As consumers around
the world become aware of the carbon footprint of their travels
and purchases, a new term has appeared. Introducing food miles
which track the journey food takes from the farm to the table
along with the carbon emissions that are created. Increasingly
in United Kingdom
and the rest of Europe
labels on food items show food miles.
The concept is not without debate and we will explore this
topic further in 2008.
Labels on food items show the distance that food travels from
the time of its production until it reaches the consumer and
its accompanying contribution to environmental pollution. This
is not the same as a carbon footprint, which are measured by
the amount of CO2 produced, and the total energy used, to get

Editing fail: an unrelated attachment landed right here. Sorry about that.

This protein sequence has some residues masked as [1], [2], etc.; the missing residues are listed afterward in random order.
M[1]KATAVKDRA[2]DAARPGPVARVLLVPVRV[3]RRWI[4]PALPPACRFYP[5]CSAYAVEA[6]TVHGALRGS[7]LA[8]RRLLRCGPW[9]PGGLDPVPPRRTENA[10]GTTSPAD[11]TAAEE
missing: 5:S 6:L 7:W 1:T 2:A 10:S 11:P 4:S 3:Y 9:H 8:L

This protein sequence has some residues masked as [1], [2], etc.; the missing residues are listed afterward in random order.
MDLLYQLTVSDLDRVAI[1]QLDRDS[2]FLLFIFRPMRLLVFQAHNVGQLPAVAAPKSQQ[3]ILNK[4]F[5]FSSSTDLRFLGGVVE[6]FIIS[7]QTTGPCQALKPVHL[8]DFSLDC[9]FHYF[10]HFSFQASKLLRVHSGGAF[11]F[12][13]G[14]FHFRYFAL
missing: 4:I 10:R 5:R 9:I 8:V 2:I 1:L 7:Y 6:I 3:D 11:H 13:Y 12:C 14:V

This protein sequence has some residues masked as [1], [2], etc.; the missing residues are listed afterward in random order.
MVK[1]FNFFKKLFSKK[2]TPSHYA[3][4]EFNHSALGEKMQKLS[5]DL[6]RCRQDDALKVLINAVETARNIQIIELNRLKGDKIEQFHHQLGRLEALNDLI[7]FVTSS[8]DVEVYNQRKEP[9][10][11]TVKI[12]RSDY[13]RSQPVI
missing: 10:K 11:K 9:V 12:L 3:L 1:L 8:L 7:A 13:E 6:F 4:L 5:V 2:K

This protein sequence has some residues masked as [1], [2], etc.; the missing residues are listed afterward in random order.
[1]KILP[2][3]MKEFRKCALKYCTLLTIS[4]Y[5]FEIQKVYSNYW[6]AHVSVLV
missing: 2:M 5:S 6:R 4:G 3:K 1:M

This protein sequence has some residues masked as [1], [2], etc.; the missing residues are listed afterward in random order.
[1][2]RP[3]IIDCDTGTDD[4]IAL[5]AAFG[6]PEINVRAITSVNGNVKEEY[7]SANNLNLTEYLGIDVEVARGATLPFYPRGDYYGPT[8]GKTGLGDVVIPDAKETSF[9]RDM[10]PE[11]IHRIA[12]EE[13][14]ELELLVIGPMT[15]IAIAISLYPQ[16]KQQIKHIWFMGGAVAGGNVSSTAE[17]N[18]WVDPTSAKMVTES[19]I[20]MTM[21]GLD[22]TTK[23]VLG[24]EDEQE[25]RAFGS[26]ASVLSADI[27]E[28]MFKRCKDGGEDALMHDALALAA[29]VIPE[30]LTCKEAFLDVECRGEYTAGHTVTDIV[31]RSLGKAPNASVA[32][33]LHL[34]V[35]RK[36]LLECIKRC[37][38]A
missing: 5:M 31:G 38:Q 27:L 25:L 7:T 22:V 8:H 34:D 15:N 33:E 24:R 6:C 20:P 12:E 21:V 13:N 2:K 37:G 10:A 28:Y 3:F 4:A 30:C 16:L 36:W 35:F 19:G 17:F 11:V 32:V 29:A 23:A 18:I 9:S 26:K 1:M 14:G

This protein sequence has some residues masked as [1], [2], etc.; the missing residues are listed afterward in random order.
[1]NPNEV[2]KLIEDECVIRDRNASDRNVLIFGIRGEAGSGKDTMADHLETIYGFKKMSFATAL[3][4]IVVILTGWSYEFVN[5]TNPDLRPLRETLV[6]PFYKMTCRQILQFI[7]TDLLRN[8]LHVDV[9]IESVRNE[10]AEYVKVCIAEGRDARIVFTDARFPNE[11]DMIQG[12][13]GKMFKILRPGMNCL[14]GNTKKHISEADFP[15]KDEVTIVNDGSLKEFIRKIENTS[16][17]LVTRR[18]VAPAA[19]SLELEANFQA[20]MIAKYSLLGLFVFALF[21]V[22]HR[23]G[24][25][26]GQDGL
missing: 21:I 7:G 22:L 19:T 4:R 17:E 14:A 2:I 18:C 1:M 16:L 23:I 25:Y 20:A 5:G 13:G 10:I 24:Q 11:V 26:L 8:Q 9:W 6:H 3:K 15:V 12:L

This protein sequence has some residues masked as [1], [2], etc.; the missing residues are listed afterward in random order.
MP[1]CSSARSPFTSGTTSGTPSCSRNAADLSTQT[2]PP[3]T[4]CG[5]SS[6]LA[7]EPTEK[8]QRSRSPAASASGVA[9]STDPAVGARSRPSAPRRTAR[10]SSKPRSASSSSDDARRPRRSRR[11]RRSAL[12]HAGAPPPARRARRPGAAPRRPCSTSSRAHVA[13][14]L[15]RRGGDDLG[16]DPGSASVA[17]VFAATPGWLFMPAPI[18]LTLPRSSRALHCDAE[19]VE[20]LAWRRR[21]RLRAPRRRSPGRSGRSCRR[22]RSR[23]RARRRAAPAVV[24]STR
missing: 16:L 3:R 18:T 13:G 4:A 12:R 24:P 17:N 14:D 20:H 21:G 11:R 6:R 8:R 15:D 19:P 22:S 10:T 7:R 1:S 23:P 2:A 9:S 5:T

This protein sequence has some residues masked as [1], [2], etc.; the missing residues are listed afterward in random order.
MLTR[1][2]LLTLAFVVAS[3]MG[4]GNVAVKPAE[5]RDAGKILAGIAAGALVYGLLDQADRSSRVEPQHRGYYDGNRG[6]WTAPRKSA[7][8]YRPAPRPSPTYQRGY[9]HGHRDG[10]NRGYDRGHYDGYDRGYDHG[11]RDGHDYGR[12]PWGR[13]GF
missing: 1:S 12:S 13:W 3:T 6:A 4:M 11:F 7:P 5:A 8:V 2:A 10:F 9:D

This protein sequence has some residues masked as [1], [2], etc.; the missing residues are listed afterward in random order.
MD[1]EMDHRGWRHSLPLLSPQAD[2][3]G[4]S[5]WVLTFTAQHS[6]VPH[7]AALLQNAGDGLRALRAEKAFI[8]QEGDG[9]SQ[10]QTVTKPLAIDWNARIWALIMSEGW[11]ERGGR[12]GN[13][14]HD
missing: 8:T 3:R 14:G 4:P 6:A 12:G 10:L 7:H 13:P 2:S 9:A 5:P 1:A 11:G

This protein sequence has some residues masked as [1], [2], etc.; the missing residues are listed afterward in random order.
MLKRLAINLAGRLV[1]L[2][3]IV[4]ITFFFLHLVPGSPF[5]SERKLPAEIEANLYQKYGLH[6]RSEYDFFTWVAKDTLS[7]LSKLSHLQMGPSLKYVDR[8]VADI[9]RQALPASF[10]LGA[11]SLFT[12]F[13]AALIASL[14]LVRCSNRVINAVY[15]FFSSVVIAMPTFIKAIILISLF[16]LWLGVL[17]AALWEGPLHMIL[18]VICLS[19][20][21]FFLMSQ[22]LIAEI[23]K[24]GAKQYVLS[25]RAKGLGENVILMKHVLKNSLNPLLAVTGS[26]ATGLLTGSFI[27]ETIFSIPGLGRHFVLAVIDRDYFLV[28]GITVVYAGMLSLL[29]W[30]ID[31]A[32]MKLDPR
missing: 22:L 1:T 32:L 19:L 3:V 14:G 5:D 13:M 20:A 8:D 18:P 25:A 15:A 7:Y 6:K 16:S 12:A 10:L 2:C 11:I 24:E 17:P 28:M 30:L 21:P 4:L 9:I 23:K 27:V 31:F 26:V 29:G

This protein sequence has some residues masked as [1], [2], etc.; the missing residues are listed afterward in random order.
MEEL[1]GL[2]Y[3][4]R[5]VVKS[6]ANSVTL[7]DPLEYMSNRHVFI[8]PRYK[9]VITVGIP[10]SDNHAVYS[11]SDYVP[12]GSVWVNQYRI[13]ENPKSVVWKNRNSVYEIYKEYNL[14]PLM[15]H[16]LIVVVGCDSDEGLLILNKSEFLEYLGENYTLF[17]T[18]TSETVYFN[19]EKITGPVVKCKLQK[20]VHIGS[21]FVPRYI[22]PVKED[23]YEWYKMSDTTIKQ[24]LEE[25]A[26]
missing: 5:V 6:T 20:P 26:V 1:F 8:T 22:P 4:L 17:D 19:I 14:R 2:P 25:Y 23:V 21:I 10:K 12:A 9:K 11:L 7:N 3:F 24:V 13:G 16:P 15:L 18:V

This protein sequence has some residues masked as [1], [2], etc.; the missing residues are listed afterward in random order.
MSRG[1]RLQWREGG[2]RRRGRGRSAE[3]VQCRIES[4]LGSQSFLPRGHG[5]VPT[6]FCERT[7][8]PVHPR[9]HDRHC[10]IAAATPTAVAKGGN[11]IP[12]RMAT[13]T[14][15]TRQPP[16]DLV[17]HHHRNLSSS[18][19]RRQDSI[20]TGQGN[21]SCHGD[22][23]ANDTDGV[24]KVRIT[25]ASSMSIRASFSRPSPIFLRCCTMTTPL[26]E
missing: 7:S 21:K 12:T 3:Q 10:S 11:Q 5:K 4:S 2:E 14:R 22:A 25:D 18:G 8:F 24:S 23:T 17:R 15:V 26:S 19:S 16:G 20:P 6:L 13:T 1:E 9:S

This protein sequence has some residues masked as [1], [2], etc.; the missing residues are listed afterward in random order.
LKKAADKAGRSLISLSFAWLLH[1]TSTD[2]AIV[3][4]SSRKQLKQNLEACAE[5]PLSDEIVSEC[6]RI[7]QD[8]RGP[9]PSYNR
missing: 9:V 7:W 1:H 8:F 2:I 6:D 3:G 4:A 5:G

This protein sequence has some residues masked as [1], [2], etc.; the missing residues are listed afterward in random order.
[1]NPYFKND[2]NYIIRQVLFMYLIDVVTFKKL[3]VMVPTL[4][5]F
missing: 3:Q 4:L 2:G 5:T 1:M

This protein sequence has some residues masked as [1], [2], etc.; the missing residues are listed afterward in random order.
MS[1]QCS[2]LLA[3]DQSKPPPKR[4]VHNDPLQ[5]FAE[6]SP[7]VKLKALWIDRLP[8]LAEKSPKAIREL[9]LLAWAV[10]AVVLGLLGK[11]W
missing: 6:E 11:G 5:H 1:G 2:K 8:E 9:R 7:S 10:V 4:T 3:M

the product to market.
A July 2006 report from New Zealand's Lincoln University has
shown that taking into account the environmental cost of transporting
goods to the UK, New Zealand uses considerably less energy than
the UK in the production of sheep meat (NZ is four times as
efficient), dairy (NZ is twice as efficient) and apples.
These debates continue. On the positive side, paying attention
to food miles makes us aware of what food is local.
Introducing another new word - localvores -- people whose diet
is based on what is produced within a 100-mile or 100-kilometer
That said, 'food miles' is being introduced in tourism and
will document the increasing contribution that air travel used
by tourists has on the global environment.
Miles - ABC
Miles - BBC
100 Mile Diet
distance matter? - Independent
food miles row enters tourism sector
and Eating Local Food
- Planeta Wikispace